Ah, Labour Day: a day to watch some football, gear up for the first day of school and catch up on recent developments in Delaware corporate law!
For those readers who are not corporate law aficionados, Delaware is sort of like the New York Yankees of corporate law: a lot of companies choose to incorporate there, what Delaware does affects other jurisdictions and, love it or hate it, everyone pays attention to what’s happening there.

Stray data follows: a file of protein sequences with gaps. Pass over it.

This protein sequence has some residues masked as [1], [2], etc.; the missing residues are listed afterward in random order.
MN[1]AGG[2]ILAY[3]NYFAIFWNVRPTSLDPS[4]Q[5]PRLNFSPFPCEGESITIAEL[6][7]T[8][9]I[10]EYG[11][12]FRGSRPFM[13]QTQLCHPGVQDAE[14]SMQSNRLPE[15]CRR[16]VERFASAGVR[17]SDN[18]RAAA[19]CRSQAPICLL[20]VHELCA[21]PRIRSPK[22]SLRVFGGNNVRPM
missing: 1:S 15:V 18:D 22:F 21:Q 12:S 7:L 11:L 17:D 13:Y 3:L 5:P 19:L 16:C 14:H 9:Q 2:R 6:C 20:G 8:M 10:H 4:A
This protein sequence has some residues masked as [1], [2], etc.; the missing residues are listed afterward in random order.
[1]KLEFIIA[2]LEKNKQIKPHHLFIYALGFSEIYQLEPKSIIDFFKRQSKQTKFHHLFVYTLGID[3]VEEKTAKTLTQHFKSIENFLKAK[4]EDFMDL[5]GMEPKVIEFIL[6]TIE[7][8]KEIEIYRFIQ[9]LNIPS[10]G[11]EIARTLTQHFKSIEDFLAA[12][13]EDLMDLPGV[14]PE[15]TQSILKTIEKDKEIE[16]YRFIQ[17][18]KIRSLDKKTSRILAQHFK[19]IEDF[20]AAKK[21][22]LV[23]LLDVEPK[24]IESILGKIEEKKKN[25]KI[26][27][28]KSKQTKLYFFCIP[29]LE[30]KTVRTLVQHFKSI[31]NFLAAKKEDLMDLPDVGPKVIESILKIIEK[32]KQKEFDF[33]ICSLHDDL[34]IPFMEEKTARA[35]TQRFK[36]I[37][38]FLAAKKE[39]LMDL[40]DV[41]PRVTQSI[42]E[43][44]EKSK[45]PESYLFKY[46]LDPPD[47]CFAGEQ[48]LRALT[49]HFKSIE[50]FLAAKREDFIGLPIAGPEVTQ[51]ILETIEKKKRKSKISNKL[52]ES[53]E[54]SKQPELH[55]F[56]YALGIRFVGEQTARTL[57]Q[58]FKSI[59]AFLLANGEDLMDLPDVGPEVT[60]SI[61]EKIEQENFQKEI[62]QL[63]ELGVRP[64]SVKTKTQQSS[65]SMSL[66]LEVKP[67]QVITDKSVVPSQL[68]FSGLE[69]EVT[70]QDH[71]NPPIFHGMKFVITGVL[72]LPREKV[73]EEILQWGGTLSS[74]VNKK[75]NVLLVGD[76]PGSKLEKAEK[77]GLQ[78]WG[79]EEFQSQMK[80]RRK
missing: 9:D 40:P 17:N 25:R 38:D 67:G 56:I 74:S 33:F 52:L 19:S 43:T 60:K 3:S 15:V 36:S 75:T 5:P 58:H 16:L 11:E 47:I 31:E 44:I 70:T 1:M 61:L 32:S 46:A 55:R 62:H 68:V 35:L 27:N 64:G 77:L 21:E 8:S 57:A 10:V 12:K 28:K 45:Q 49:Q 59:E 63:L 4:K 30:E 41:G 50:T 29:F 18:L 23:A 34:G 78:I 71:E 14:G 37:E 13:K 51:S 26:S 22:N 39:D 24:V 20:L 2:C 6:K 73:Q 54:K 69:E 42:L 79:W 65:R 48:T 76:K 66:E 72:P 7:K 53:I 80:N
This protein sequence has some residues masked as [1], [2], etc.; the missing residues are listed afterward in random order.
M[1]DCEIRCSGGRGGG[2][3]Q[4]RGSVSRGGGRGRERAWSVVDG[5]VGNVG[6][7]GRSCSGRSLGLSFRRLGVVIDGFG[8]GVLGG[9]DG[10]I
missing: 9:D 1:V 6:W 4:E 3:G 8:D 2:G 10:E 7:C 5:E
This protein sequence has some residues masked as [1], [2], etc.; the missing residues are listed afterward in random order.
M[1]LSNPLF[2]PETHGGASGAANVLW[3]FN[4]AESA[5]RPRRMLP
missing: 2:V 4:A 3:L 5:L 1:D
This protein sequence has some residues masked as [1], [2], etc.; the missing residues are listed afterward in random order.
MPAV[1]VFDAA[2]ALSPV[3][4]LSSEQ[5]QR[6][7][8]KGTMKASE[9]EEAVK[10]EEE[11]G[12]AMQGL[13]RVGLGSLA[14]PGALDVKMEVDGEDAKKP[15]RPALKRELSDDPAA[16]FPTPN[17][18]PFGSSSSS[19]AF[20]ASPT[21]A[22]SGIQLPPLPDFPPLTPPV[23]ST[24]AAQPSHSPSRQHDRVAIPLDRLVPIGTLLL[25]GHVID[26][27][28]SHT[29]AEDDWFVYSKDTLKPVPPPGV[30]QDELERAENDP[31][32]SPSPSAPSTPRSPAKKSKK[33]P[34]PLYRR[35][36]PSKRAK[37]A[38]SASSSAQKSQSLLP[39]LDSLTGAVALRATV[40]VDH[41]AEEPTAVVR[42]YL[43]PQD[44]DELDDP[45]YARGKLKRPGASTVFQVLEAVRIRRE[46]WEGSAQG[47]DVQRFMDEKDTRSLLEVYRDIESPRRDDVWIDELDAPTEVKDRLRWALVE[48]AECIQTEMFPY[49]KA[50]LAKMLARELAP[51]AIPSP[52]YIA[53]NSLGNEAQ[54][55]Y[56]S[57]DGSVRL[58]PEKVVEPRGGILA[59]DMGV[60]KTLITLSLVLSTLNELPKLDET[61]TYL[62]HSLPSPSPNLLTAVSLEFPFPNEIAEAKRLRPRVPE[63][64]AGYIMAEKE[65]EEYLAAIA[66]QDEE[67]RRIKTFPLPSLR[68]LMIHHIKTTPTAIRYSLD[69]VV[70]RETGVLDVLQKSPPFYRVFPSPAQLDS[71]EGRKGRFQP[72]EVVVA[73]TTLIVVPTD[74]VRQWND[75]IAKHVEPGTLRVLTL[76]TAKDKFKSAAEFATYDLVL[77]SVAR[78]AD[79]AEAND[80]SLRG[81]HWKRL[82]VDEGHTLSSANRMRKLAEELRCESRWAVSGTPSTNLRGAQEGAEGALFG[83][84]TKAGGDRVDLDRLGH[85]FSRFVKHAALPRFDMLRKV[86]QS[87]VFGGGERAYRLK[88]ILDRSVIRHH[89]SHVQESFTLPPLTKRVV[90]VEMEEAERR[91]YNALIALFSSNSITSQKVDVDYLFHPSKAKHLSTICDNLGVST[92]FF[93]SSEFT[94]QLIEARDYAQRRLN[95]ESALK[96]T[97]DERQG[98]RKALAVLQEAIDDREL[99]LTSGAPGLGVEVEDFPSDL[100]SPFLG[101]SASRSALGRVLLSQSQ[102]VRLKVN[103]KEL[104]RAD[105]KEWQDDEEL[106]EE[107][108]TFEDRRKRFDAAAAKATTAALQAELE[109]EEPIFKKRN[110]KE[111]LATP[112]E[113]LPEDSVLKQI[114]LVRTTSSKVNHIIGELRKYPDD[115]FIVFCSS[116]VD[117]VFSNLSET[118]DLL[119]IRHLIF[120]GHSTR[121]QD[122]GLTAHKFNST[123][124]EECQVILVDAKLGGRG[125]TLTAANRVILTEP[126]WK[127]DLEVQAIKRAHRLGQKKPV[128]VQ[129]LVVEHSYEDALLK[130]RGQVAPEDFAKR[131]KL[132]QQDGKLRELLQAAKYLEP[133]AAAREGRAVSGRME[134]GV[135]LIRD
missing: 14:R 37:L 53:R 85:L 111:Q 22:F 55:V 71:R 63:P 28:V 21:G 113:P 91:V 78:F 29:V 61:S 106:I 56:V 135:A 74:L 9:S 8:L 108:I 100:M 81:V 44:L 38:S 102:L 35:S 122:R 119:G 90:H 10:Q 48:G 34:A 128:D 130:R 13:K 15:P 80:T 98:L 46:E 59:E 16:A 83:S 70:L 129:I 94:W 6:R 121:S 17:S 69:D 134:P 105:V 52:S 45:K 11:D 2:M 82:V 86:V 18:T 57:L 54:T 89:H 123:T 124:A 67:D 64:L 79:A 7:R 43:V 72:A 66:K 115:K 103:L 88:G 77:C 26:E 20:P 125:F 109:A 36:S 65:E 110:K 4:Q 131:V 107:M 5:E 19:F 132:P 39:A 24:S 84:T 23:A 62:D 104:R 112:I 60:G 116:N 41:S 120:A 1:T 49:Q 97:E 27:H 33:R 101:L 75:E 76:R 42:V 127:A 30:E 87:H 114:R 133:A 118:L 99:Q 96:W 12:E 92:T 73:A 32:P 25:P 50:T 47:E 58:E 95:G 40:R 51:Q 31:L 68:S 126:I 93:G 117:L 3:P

So, it is significant that on August 1, 2013, Delaware became the nineteenth US state to enact legislation concerning “public benefit corporations”. As the name suggests, public benefit corporations are corporations that expressly commit to provide a “public benefit”, as specified in the articles of incorporation, and to “operate in a responsible and sustainable manner”, as well as make money for shareholders. “Public benefit” is defined as a “positive effect (or reduction of negative effects) on 1 or more categories of persons, entities, communities or interests (other than stockholders in their capacities as stockholders)”. The boards of directors of public benefit corporations must balance the financial interests of shareholders, “the best interests of those materially affected by the corporation’s conduct” and the public benefit specified in the articles. For a helpful summary of this and other recent amendments to Delaware corporate law, see here.I see two troubling implications of creating a separate category of public benefit corporations. First, I have a problem with the implication that regular vanilla corporations do not provide a public benefit. The generally accepted justification for the separate legal personality of corporations and the limited liability of shareholders is the public benefits that flow from facilitating investment in for-profit business enterprises. Apart from creating employment and products and services people need and want, corporations' profitable endeavours also make artistic, cultural, educational, environmental and technological contributions - the types of public benefits listed in the statute. Second, I have a problem with the implication that regular vanilla corporations are not, or ought not to be, run in a “responsible and sustainable manner”. By implying that only designated corporations provide a public benefit and that only designated corporations need to be responsible and sustainable, public benefit corporations could undermine both the legitimacy of the corporate form and efforts to make all corporations more responsible for their negative social impacts.